Humanists that want to “Cross Out” America
If I had to
classify the American Humanist Association’s (AHA) direction
lately, I’d say it is like a kite in the wind.
Their tagline reads, “Good without a God.” It is a
nice concept, but can’t they do so without lawyers and
lobbyists? Has reason failed and the art of personal persuasion
been abandoned for strong armed methods?
Straying from Humanist Principles
lines from the Humanist Manifesto III that strongly appealed to
this ex-minister upon leaving the ministry and religion; they
still do! The following lines are from the Humanist
Manifesto III (The Humanist Manifesto is a trademark of the
Humanists are concerned for the well being of all, are committed
to diversity, and respect those of differing yet humane views.
are social by nature and find meaning in relationships.
Humanists long for and strive toward a world of mutual care and
concern, free of cruelty and its consequences, where differences
are resolved cooperatively without resorting to violence. The
joining of individuality with interdependence enriches our
lives, encourages us to enrich the lives of others, and inspires
hope of attaining peace, justice, and opportunity for all.
spirit of that great document has been lost by a number of folks
representing or claiming humanism. Hypersensitivity has set in
and many within the movement are looking to be offended or for a
fight that they might be able use to pander for funding
movement attacked an excellent writer (Sally Quinn) because a
“popular blogger” couldn’t discern apparent satire before
he hung the story upon the foul pole. I might add, the AHA has
featured this “blogger” for many years.
AHA is somewhat confused about their identity. They seem to have
successfully conflated two differing terms: atheism and
humanism. This is the organization that awarded Humanists of the
Year to two notable atheists: Richard Dawkins (1996) and Daniel
Dennett (2004). But they outdid themselves with the 2009 honor,
Ignorant Humanists Admit That They Want to Tear Down America
PZ Myers has
different ideas about being good
without God. One would think that the AHA has a hard time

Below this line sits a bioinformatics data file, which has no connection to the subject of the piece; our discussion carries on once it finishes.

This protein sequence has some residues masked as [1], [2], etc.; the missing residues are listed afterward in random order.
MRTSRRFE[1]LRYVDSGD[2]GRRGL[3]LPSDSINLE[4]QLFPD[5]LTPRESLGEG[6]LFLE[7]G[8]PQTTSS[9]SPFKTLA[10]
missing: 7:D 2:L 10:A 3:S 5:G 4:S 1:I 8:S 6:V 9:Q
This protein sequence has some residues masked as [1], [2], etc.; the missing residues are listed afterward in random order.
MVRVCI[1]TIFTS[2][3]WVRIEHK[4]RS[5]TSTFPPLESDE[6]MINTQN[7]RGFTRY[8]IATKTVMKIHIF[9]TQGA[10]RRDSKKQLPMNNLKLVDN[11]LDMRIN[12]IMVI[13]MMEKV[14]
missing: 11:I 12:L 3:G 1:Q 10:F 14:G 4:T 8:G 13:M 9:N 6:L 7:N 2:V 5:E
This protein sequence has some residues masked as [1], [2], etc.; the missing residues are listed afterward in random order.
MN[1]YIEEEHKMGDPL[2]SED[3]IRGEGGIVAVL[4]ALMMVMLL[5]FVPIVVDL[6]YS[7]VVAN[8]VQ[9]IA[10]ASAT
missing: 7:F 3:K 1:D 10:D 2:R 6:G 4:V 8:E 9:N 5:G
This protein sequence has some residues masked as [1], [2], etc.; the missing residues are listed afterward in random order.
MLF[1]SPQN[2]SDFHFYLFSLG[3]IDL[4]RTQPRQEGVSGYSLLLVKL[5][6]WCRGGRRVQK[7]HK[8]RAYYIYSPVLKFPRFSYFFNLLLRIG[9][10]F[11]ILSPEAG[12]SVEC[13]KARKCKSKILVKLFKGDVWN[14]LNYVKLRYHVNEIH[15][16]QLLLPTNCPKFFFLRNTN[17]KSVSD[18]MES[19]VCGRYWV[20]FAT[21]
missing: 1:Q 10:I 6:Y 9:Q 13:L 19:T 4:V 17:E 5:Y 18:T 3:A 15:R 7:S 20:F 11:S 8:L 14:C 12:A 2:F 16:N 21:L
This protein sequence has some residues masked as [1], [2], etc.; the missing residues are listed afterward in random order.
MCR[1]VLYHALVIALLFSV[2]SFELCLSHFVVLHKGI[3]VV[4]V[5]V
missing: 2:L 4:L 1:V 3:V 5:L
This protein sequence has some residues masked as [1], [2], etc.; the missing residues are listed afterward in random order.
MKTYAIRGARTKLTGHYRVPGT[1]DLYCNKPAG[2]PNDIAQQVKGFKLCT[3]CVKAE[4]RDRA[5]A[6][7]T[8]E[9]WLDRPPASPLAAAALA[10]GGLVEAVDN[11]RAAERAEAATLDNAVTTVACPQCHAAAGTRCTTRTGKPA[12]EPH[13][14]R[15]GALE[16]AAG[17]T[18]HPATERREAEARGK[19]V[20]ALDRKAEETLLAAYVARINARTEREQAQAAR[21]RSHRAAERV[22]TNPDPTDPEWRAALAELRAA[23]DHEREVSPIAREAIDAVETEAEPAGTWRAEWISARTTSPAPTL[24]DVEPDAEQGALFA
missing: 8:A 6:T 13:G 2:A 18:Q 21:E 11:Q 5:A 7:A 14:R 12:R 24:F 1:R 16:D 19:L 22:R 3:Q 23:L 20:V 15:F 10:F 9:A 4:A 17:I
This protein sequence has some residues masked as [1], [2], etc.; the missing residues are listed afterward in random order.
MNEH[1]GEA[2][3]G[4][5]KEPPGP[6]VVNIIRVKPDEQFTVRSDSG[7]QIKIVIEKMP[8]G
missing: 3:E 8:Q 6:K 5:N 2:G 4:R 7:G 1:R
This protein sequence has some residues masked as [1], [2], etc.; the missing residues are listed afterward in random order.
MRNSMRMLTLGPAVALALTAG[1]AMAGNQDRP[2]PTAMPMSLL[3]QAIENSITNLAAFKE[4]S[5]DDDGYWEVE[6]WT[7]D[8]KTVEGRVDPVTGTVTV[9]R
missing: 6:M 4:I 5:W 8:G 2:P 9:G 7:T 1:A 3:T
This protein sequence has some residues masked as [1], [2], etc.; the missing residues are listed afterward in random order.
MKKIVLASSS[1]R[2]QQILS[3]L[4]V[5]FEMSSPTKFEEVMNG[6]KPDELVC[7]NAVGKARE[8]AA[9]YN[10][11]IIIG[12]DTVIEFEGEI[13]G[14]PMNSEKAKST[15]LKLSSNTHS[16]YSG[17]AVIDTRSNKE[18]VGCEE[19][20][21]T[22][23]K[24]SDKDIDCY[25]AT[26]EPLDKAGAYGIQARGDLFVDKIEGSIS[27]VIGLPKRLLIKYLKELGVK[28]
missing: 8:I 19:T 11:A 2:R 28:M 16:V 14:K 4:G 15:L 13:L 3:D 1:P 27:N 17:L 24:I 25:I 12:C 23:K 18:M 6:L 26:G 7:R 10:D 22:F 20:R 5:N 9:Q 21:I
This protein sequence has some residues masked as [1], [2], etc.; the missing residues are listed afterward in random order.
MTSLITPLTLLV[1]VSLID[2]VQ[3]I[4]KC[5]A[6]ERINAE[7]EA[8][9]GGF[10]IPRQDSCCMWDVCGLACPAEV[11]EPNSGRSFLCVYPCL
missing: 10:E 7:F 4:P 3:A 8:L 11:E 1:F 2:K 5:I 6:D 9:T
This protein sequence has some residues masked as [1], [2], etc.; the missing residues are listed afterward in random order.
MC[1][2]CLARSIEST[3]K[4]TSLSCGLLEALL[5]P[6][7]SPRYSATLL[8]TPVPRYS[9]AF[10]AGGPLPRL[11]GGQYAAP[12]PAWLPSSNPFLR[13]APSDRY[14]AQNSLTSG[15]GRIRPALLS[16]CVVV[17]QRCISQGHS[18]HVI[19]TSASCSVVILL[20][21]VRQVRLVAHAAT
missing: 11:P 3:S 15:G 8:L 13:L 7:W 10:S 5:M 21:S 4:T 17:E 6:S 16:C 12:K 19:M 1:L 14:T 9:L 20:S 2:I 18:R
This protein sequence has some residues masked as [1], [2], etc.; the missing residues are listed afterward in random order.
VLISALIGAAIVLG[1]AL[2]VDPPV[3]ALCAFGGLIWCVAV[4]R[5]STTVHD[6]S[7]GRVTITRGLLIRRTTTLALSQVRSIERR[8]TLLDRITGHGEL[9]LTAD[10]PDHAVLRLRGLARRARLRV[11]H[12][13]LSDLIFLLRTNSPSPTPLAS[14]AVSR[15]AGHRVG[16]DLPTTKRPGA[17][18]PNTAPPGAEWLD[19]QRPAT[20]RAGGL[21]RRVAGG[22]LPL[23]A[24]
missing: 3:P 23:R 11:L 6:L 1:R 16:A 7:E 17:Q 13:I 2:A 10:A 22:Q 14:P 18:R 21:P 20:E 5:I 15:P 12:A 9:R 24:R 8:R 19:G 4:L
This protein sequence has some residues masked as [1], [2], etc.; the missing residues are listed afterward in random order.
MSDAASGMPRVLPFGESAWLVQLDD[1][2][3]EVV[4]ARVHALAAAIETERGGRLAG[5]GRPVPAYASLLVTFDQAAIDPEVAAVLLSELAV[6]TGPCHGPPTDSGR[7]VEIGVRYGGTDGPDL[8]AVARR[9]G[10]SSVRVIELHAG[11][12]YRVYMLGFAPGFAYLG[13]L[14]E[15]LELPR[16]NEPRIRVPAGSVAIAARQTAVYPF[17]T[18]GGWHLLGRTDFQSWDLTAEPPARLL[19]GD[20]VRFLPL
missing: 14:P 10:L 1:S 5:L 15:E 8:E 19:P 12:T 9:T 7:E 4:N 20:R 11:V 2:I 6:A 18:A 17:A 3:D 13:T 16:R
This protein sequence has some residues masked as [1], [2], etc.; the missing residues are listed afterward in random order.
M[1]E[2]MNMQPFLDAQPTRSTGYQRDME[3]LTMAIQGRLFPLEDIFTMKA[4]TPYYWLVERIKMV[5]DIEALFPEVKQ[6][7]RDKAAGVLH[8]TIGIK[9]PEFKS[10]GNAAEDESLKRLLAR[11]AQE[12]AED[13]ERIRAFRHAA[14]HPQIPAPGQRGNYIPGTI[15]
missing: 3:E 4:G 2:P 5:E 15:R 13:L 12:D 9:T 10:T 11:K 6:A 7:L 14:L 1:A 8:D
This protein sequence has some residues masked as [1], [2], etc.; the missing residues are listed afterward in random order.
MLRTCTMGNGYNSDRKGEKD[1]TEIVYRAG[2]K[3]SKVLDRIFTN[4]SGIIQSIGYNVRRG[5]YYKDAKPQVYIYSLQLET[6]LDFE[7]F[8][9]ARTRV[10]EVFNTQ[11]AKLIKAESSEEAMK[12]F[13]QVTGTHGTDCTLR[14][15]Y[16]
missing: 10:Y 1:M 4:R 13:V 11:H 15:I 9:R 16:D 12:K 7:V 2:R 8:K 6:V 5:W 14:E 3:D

squaring PZ’s view with their tagline. At least PZ has the
integrity to be forthright about his goals. According to Will
Durant, PZ’s confession is what Durant identifies as what
destroys society. Seems
that PZ’s education shorted him of Durant & Santayana.
Nevertheless he and his flunkies are smugly speeding towards the
cliff, defiant or unaware of what lies ahead.
following quotes from: PZ Myers
Sacrilege Bad Without God
“Announcing that atheists are “good” is a repudiation of
our actual goals, which are subversive. We aim to change the
that’s really my big problem with the phrase: I don’t want
to be reassuring to people whose awful bogosity I oppose. I want
to provoke and challenge, I want to change the status quo, I
want to tear down the gooey conventionality of morality and
narrow standards of public behavior. I want us all to mock and
laugh at public professions of piety. I want to change how
people think, and I want people to reject the absurd claim that
our morality is founded on an odious holy book.”
Wow, not one
word of descent from a movement with leaders that cannot
recognize the peril their movement yearns for. It is hard for me
to fathom the lack of discernment and leadership within such a
highly educated movement and those ignorantly following them.
These people seem to dislike America. I’ll call it for what it is:
revolutionaries tear down a country. Humanists must be finding
it hard to be good without God these days.
The AHA's Cross Hypersensitivity is Un-American -- Self Centered Pandering
sacrifice seem to upset the AHA. While Myers wants to mock
and laugh at public professions of piety, the AHA’s Fred
Edwords was offended with a Peace Cross in Bladensburg, MD (link
to the story & a veterans
Edwords might have a lawyer loving point. It definitely plays as
a fund raising pandering item that sickos will be attracted to.
This humanist understands the Peace Cross situation as a
predates Christianity by centuries. Speaking frankly, it’s
hard to avoid the pagan origins of a cross. Even without this
knowledge, I must ask how one can object to a reminder of
sacrifice in our modern day? Practically, society benefits by
having a representative symbol that reminds us of the virtue of
sacrifice. Christianity wisely adopted a pagan symbol to
commemorate sacrifice, in their lore it cost them their founder.
A cross spans secular and religious viewpoints; now a crucifix
is distinctively Christian (the Peace Cross isn’t a crucifix
on public land). Come on Fred, I think your hypersensitivity is
a bit shallow.
This all leads me to a déjà vu moment. Something good like religion and humanism get seized upon by people that blatantly misrepresent its precepts and get away with doing so. Before long, society has a difficult time distinguishing the real thing from the bastardized version, which is loathed. It happened with Christianity, its happening now with humanism. As constructed, the secular movement has nothing to contribute to society except agitation. Americans have lived in a secular society my whole life span, thus we have always had a “secular movement” (we don’t live under a theocracy). That is a legitimate unintended secular movement that should be distinguished from the current band of revolutionaries on parade.
Brian Worley Ex-Minister.org October 16, 2012 All Rights Reserved